Saleh’s death puts Yemen’s war at a crossroads

CAIRO (AP) — Former Yemeni strongman Ali Abdullah Saleh’s death on hands of his own allies, the Shiite rebels known as Houthis, has put the impoverished nation’s 3-year civil war at a crossroads, and there are several widely differing directions it could now go.

It could mark the beginning of the end for the Iranian-backed Houthis — as their opponents are hoping, trying to forge a force out of Saleh’s angry supporters to assault the rebel-held capital, Sanaa.

Equally, it could show the strength of the Houthis: They easily eliminated the once-mighty Saleh, who had previously ruled Yemen as president for more than 30 years. They also broke the military units loyal to him, leaving his camp in disarray.

That’s a sign of how complicated the conflict is. The fighting has been deadlocked for more than a year. Despite a punishing air campaign, the Saudi-led coalition backing President Abed Rabbo Mansour Hadi has been unable to gain further ground against the Houthis, who control the north and western part of Yemen, where most of the population lives.

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The war has caused profound misery among Yemen’s 28 million people. More than 10,000 civilians have been killed in fighting and airstrikes; food-supply and medical infrastructure has collapsed, causing a humanitarian emergency of hunger and cholera.

Here is a look at Yemen’s power players, what happened and what could happen next.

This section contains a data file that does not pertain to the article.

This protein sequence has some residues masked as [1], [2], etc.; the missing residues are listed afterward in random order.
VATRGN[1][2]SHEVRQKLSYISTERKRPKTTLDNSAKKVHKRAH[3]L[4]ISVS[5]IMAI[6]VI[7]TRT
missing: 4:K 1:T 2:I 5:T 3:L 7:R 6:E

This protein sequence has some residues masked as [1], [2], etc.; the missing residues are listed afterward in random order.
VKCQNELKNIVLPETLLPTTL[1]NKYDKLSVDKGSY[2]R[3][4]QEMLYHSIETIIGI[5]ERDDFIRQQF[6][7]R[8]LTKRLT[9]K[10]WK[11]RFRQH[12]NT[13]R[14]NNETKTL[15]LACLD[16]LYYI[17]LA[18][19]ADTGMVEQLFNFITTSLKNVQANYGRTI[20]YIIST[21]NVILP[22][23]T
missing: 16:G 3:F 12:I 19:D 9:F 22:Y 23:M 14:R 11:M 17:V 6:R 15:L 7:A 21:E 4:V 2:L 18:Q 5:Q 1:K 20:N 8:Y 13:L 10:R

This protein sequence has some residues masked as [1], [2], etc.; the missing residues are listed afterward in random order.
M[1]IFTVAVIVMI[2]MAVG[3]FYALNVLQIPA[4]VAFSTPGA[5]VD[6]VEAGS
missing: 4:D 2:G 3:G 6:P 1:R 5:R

Originally a religious movement aimed at reviving Yemen’s Zaidi branch of Shiism, Ansar-Allah, the group’s official name, fought a series of wars against Saleh after his army killed its leader, Hussein Badr Eddin al-Houthi, in 2004. But after Saleh’s fall, he backed the Houthis and they overran the capital in 2014.

Saudi Arabia and its allies say the group is a proxy for Iran, accusing it of providing weapons and missiles, a claim Tehran denies. The Houthi forces are battle-hardened and have a constant supply of new recruits from their heartland in the north. They have emerged as warlords with a powerful, repressive hold, detaining thousands, imposing heavy taxes and engaging in black market business.


During his three decades as president, Saleh built an extensive network of allies among tribes, the military and his political party. His sons and nephews commanded the main military branches. Much of that remained in place after he was forced…

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